By Fred M’membe President of the Socialist Party
The UPND government faces a dilemma of how to honour their election promise of cutting fuel prices today in the light of the International Monetary Fund (IMF) conditionality with the net effect of increasing fuel prices. On Tuesday, January 25, 2022, the Energy Regulatory Board (ERB) issued a press statement advising fuel consumers and stakeholders that following the pronouncement made at the last fuel price review on December 16, 2021, the ERB has migrated to the thirty-day pricing cycle for petrol, diesel and low sulphur gas oil. And in that regard, fuel prices would now be reviewed every month starting with January, 2022. It’s highly unlikely that fuel prices will be reduced at these reviews – they will instead be increased. And this may further stoke public outrage over the high living expenses.
In the light of their IMF commitments, we can’t see any sensible measures that they can take to help reduce fuel prices in an effort to honour their campaign promise of affordable fuel and defuse public anger. The price of fuel has a significant weighting in the basket of goods and services that are used to measure inflation in the country. Producers of services and goods are also expected to factor in the higher cost of fuel. This makes fuel prices a key determinant of the rate of inflation.
The economy also uses diesel for transportation, power generation and running of agricultural machinery such as tractors, with a direct impact on the cost of farm produce. At the individual level, higher fuel prices mean that each of us pays more at the filling station, leaving less to spend on other goods and services. But higher fuel prices affect more than just the cost to fill up at the filling station; higher fuel prices have an effect on the broader economy. Inversely, when fuel prices fall, it is cheaper to fill up the tank for both households and businesses, and really eases costs on transportation-focused industries like trucking and buses – but it also puts a damper on the domestic fuel industry.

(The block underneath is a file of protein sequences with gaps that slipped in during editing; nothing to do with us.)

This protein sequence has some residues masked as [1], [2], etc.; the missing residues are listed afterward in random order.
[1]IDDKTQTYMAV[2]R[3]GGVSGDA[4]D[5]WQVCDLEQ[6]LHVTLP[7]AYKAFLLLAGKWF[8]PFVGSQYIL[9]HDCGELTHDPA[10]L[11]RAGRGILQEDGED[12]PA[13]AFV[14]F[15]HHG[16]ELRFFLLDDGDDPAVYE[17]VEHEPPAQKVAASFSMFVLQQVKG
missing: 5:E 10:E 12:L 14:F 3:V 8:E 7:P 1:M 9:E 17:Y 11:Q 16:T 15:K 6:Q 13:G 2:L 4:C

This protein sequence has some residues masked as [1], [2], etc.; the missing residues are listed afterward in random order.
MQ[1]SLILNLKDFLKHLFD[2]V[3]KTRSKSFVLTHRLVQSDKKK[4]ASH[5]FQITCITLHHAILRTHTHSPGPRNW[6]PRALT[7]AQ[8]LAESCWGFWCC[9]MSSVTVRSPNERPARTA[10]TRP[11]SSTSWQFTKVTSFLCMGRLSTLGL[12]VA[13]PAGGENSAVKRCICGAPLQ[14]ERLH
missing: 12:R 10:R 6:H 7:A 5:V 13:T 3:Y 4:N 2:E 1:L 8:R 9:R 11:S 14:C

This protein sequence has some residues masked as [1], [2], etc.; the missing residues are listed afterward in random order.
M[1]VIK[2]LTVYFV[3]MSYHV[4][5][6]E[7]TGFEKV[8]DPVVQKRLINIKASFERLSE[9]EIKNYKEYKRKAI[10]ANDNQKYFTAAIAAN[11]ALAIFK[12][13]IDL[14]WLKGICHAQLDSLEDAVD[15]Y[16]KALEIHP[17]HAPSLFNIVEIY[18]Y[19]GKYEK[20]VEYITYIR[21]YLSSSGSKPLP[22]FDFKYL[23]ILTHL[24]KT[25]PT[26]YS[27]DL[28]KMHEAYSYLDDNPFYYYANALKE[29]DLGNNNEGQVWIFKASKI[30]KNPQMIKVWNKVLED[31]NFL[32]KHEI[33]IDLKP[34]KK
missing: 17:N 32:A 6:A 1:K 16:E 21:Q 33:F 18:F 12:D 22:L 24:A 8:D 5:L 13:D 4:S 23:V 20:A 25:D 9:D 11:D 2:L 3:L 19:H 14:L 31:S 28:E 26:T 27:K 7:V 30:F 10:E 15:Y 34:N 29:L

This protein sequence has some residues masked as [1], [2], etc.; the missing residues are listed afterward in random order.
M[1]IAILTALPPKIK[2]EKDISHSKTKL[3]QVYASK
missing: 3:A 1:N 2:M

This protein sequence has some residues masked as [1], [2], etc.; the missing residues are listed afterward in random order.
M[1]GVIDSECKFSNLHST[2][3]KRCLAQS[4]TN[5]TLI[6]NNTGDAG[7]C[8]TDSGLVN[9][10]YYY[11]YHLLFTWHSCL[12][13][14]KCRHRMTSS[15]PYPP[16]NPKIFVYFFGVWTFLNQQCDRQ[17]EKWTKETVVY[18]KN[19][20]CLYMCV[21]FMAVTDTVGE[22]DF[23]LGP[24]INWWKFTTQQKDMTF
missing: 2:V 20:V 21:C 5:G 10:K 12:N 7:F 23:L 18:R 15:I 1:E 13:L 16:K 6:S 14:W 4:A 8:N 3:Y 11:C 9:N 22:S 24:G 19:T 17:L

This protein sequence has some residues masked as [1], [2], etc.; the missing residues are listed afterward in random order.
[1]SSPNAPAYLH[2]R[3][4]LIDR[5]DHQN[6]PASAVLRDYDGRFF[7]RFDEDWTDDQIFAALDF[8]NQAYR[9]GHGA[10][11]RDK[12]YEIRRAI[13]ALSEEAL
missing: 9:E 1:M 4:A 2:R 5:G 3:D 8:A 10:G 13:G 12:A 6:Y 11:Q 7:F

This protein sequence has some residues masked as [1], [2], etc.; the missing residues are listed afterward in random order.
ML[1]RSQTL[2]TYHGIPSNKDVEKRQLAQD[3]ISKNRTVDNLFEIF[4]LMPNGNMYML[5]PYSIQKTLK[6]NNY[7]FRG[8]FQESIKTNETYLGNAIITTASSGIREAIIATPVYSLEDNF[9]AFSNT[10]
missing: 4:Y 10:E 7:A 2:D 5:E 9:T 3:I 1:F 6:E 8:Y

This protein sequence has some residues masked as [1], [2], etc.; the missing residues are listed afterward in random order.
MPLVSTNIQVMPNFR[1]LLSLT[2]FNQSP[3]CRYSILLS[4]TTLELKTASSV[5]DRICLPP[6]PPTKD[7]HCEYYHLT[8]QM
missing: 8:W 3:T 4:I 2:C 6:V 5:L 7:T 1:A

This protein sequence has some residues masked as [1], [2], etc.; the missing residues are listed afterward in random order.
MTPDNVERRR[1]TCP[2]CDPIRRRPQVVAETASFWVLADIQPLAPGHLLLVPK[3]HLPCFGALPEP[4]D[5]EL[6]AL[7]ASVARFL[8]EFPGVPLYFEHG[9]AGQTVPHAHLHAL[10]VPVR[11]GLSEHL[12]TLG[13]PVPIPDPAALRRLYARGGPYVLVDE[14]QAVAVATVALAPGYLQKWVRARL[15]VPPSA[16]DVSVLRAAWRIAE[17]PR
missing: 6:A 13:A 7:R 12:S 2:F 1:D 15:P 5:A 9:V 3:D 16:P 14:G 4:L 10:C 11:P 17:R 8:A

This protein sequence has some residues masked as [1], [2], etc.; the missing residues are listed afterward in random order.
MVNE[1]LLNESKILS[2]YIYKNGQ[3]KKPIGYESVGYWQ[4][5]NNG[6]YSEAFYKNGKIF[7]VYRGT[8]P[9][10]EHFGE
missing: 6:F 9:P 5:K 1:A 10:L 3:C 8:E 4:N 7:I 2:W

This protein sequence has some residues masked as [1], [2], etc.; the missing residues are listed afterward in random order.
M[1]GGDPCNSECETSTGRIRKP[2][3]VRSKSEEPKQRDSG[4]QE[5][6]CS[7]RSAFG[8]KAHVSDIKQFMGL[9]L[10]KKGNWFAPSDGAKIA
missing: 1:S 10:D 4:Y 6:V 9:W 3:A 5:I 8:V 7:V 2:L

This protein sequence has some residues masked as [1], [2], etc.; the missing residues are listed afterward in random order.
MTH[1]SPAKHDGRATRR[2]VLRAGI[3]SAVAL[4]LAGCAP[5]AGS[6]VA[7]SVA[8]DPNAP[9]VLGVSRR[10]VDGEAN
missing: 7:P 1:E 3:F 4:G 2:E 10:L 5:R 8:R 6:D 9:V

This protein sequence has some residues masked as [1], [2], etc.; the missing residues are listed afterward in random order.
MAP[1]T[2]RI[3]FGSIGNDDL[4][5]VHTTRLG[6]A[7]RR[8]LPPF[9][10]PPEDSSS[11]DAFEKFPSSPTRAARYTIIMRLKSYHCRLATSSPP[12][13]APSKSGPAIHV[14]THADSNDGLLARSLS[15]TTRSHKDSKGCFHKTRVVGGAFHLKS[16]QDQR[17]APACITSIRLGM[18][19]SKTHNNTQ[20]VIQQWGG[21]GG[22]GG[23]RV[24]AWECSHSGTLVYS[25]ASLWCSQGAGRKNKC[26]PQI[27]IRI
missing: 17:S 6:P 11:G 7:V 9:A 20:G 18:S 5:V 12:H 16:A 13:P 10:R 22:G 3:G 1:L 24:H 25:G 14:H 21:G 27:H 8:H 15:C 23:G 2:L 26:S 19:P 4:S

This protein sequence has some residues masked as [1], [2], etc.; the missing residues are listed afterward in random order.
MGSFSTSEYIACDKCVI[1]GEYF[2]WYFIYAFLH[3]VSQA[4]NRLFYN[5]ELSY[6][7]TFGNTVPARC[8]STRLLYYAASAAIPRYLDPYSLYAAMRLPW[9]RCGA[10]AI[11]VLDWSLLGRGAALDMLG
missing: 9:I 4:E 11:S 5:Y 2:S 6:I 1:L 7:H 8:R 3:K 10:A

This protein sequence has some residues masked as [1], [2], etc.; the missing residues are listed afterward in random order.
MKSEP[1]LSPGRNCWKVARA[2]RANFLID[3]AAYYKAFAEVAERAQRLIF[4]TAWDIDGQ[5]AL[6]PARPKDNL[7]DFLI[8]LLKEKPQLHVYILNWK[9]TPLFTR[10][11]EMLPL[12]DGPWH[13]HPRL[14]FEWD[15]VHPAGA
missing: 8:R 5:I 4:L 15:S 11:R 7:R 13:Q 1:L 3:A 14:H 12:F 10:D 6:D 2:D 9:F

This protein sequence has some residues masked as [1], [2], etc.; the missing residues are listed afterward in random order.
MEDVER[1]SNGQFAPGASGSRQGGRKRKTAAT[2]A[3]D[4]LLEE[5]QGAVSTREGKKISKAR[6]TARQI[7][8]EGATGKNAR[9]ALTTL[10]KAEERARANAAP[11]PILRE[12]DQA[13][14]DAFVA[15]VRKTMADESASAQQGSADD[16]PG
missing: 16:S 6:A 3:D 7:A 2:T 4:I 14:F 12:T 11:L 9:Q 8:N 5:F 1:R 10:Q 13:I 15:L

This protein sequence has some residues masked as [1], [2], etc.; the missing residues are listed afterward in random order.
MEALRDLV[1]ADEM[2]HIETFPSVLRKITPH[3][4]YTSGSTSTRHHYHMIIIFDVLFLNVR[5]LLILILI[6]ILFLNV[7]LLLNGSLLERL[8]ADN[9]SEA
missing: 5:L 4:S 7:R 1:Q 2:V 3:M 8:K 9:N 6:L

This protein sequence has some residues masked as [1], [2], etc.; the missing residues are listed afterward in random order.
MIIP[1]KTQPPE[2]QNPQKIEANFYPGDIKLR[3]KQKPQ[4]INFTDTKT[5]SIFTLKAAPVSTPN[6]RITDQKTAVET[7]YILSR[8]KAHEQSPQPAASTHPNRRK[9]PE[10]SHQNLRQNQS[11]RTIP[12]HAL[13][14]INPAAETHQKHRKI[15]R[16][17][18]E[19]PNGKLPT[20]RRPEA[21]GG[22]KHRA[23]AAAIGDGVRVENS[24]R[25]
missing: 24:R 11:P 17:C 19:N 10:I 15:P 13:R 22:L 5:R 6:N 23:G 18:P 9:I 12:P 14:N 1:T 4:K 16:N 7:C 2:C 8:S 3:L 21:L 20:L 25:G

In general, higher fuel prices are a drag on the economy. When fuel prices rise, it can be a drag on the economy – impacting everything from consumer spending to bus fares to hiring practices. Fuel is an important input for transportation, which directly impacts households as they drive, but also businesses that rely on logistics and transportation chains. If discretionary spending is hampered by higher fuel costs, it can have knock-on effects throughout the broader economy.
A side effect of high fuel prices is that the discretionary spending of consumers drops as they spend a relatively larger portion of their income on fuel. Higher fuel prices also mean that shoppers will tend to drive less – including to places like the mall or shopping centers.
All retailers are further squeezed as they are forced to pass on the higher expenses they also experience, which are associated with increased shipping costs to consumers. Anything that has to be transported could cost more as fuel prices rise. Likewise, many products that contain plastics or synthetic materials are based in part on petroleum. Higher fuel prices mean higher prices for these materials too.
Rising fuel prices will negatively impact efforts at economic recovery in terms of hiring practices. Rising fuel prices will force some businesses to re-evaluate their hiring plans, holding off because they are uncertain about the economy’s health. Less discretionary spending results in decreased sales, both of which can influence a company’s ability to hire.
Many job candidates have to weigh prospective positions against the costs associated with the commute. Some workers who have been offered new jobs have been forced to turn down the position simply because the costs to get to and from work would eat up such a large percentage of the salary.
There is an undeniable correlation between consumer confidence, spending habits, and fuel prices. Increases in fuel prices makes people feel more pessimistic about the economy.
January 28, 2022